The International Gay and Lesbian Human Rights Commission (IGLHRC) and ARC International are deeply disappointed with yesterday’s vote in the Third Committee of the United Nations General Assembly to remove a reference to sexual orientation from a resolution on extrajudicial, summary or arbitrary executions. The resolution urges States to protect the right to life of all people, including by calling on states to investigate killings based on discriminatory grounds. For the past 10 years, the resolution has included sexual orientation in the list of discriminatory grounds on which killings are often based.

The removed reference was originally contained in a non-exhaustive list in the resolution highlighting the many groups of people that are particularly targeted by killings - including persons belonging to national or ethnic, religious and linguistic minorities, persons acting as human rights defenders (such as lawyers, journalists or demonstrators) as well as street children and members of indigenous communities. Mentioning sexual orientation as a basis on which people are targeted for killing highlights a situation in which particular vigilance is required in order for all people to be afforded equal protection.

The amendment removing the reference to sexual orientation was sponsored by Benin on behalf of the African Group in the UN General Assembly and was adopted with 79 votes in favor, 70 against, 17 abstentions and 26 absent.

“This vote is a dangerous and disturbing development,” said Cary Alan Johnson, Executive Director of IGLHRC. “It essentially removes the important recognition of the particular vulnerability faced by lesbian, gay, bisexual and transgender people - a recognition that is crucial at a time when 76 countries around the world criminalize homosexuality, five consider it a capital crime, and countries like Uganda are considering adding the death penalty to their laws criminalizing homosexuality.”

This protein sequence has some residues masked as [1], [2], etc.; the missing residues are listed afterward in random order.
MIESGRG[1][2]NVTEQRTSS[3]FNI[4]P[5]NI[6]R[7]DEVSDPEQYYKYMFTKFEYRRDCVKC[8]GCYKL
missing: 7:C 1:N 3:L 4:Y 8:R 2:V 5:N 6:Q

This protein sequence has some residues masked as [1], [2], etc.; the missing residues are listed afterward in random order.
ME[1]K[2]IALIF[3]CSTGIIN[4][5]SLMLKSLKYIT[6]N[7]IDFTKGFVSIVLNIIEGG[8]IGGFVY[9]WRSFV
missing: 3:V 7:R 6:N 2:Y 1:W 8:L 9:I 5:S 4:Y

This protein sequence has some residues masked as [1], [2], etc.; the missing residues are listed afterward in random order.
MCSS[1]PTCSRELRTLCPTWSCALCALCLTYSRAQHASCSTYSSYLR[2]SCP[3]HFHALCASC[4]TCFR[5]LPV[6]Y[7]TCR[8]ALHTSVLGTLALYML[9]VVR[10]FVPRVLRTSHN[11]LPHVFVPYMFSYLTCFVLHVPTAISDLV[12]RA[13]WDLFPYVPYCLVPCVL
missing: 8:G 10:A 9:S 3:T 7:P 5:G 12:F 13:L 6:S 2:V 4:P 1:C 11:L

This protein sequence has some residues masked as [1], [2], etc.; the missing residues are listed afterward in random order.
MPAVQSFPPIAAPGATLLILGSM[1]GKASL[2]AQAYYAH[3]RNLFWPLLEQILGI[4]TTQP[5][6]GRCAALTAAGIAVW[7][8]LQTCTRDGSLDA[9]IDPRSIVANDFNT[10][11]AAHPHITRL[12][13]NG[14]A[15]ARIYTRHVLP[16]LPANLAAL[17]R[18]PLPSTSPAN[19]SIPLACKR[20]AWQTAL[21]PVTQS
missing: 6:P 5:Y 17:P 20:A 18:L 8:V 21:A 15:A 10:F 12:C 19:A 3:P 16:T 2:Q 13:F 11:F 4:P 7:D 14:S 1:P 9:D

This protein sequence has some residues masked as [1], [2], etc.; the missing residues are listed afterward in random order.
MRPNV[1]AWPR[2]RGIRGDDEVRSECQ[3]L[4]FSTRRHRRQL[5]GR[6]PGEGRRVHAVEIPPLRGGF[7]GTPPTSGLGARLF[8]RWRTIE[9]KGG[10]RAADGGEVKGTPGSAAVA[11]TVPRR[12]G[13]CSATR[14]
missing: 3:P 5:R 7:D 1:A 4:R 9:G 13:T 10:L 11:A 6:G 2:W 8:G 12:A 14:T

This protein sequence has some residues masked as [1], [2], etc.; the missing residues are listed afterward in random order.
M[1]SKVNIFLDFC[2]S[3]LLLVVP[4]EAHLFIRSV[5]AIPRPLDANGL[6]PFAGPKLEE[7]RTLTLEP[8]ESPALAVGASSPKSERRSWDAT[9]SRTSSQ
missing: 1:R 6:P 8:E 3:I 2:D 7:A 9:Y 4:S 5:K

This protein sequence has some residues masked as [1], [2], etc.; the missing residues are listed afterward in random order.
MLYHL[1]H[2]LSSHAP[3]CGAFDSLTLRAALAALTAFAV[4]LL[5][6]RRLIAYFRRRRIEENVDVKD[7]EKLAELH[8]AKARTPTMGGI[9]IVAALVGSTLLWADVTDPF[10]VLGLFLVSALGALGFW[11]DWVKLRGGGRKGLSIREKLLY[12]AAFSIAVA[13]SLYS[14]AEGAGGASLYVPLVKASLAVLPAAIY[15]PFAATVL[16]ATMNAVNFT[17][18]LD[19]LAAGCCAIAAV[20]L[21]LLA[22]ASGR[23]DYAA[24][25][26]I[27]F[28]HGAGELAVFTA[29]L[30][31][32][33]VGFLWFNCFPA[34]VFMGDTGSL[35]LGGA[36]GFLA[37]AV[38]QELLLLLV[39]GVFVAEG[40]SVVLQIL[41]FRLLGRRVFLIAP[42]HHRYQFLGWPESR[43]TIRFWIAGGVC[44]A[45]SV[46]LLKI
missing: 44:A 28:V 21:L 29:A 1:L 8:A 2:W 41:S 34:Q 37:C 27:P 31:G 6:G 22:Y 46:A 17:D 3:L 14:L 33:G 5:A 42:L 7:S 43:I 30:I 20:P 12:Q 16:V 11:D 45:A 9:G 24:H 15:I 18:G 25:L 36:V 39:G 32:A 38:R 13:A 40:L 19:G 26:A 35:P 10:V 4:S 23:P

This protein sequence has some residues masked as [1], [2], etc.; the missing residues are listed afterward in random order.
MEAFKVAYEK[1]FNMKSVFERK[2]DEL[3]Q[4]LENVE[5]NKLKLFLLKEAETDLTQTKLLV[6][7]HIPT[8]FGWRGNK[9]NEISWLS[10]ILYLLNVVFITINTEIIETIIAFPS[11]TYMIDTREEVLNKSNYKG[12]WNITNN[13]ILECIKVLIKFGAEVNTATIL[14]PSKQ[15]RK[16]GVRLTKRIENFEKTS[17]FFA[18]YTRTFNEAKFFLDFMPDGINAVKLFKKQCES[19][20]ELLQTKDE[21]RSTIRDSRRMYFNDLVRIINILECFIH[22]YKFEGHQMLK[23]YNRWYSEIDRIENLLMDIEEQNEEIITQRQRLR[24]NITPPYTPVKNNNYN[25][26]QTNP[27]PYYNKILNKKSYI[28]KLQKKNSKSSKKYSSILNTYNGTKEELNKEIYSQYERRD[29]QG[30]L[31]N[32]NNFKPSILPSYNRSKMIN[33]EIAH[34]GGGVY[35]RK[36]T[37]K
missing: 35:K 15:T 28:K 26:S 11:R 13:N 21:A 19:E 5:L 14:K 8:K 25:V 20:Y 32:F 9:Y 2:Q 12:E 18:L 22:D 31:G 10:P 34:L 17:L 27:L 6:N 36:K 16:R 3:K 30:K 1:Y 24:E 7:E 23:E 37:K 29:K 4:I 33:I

This decision in the General Assembly flies in the face of the overwhelming evidence that people are routinely killed around the world because of their actual or perceived sexual orientation, and renders these killings invisible or unimportant. The Special Rapporteur on Extrajudicial, Summary or Arbitrary Executions has highlighted documented cases of extrajudicial killings on the grounds of sexual orientation including individuals facing the death penalty for consensual same-sex conduct; individuals tortured to death by State actors because of their actual or perceived sexual orientation; paramilitary groups killing individuals because of their actual or perceived sexual orientation as part of “social cleansing” campaigns; individuals murdered by police officers with impunity because of their actual or perceived sexual orientation; and States failing to investigate hate crimes and killings of persons because of their actual or perceived sexual orientation.

"It is a matter of great shame that the responsible Committee of the United Nations General Assembly failed in its responsibility to explicitly condemn well-documented killings based on sexual orientation," said John Fisher, Co-Director of ARC international. "The credibility of the United Nations requires protection of all persons from violations of their fundamental human rights, including on grounds of sexual orientation and gender identity. We thank those States which supported the inclusion of sexual orientation in the text, and will redouble our collective efforts to ensure that Member States of the United Nations maintain the standards they have sworn to uphold."

The amendment runs counter to other positive developments in UN and regional human rights systems where there is increased recognition of the need for protection from discrimination regardless of sexual orientation and gender identity. At a September 2010 panel held in conjunction with a session of the Human Rights Council in Geneva, UN Secretary General Ban Ki-moon unequivocally recognized “the particular vulnerability of individuals who face criminal sanctions, including imprisonment and in some cases the death penalty, on the basis of their sexual orientation or gender identity.”